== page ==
Steve Maraboli wrecked me when he wrote, "She is delightfully chaotic; a beautiful mess. Loving her is a splendid adventure."
I wonder if Maraboli knew the weight that resonated in his words when he wrote them. I wonder if he could have possibly imagined the countless hours a woman would clock trying to walk that fine line between being a damsel in distress as well as her own knight in shining armor just so she could woo the man that is making her work so very hard for it. I wonder if he could’ve predicted the countless of dollars that would be spent on bold, red lipstick or hair bleach or fake tans or gym memberships just so a girl could look “too-hot-for-you” when she walked into a room. I wonder if he foresaw the tears a tired soul and wounded heart would cry at night when she could no longer keep up the “you can’t tame me” act. Maraboli’s words haunted me from the moment I saw them come across my Tumblr dashboard three years ago. How could I, the girl who would rather spend Friday nights watching Say Yes To The Dress with the women in her family, the Plain-Jane who only likes ketchup on her burgers and ham and cheese on her subway sandwiches, the loner who had been friends with the same group of outcasts for years, the girl who followed the rules— how could that girl be worth loving? I wasn’t chaotic in any sense, so that means I’m not an adventure? Was I not the perfect blend of chaotic and delightful? Of course not. Well, that was why so many people (according to myself and no one else) got bored with me; that’s why my friends scattered; that’s why I couldn’t make the boy care enough. I wasn’t a big enough adventure. My next move: change. Better myself. And to do that, I had to have a mental “I-Can’t-Be-Tamed-But-Why-Don’t-You-Try” checklist:
- Walk in a room, straighten your back.
- Be wearing plenty of black.
- Pucker those red lips.
- Don’t look a single person in the eye.
- Wear your best smile.
- Ask plenty of questions about other people, but don’t ever answer any about yourself. When they know everything, you’re no longer an adventure.
- When you do talk about yourself, only feed them enough to perk their interest more.
- Still, talk a lot, especially to strangers, but don’t dominate the conversation.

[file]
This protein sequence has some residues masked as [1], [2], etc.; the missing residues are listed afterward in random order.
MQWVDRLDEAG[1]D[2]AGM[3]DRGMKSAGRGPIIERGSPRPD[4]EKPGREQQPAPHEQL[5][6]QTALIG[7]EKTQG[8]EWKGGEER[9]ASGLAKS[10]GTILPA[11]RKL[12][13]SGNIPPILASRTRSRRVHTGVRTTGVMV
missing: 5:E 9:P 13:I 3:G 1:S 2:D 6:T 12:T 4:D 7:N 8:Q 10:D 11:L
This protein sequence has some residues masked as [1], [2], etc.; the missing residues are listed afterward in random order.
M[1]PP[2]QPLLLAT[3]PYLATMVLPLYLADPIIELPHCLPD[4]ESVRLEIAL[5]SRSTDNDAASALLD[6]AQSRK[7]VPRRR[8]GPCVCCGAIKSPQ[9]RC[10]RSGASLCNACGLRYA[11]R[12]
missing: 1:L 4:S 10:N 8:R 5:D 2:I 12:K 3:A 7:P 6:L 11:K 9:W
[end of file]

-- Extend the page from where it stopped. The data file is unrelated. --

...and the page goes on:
- Don’t have the usual opinions most women have about things. When you say you’re not like other girls, MEAN IT.
Of course, the list goes on and on, and it changes for different people.
I was convinced that the more I made myself harder to figure out, the more they would love me.
I was forced to face the fact that I was molding myself into a person that would make someone else happy while all along I’d stopped being ME. I’d been too busy grasping at all the big ideas that society, a man, and my friends had implanted in my head to even begin deciding who it was I wanted to be, let alone becoming that person. In 2014, my goal became to find a safe balance between being at peace with myself and being open to positive suggestions of improvement.
One day I finally took my eyes off of the people who were making me fight for my worth long enough to actually see all the things that made me worthy… The funniest thing was, I was able to see other people who noticed those things, too.
It hurts shedding the negativity from your life. Do it anyway. It takes up too much space. People who make you feel like you aren’t enough aren’t worth it.
Ladies, stop trying so hard to stand in the wake of disaster-meets-sexy, and learn to be more than okay with the core of who you are - love yourself, and let that part of you flourish. You aren’t here for the sake of anyone else, so stop trying to measure up to something that you aren’t just so you can feel an ounce of worth — grow worth in your own heart, and then surround yourself with good gardeners.
You are so worth loving.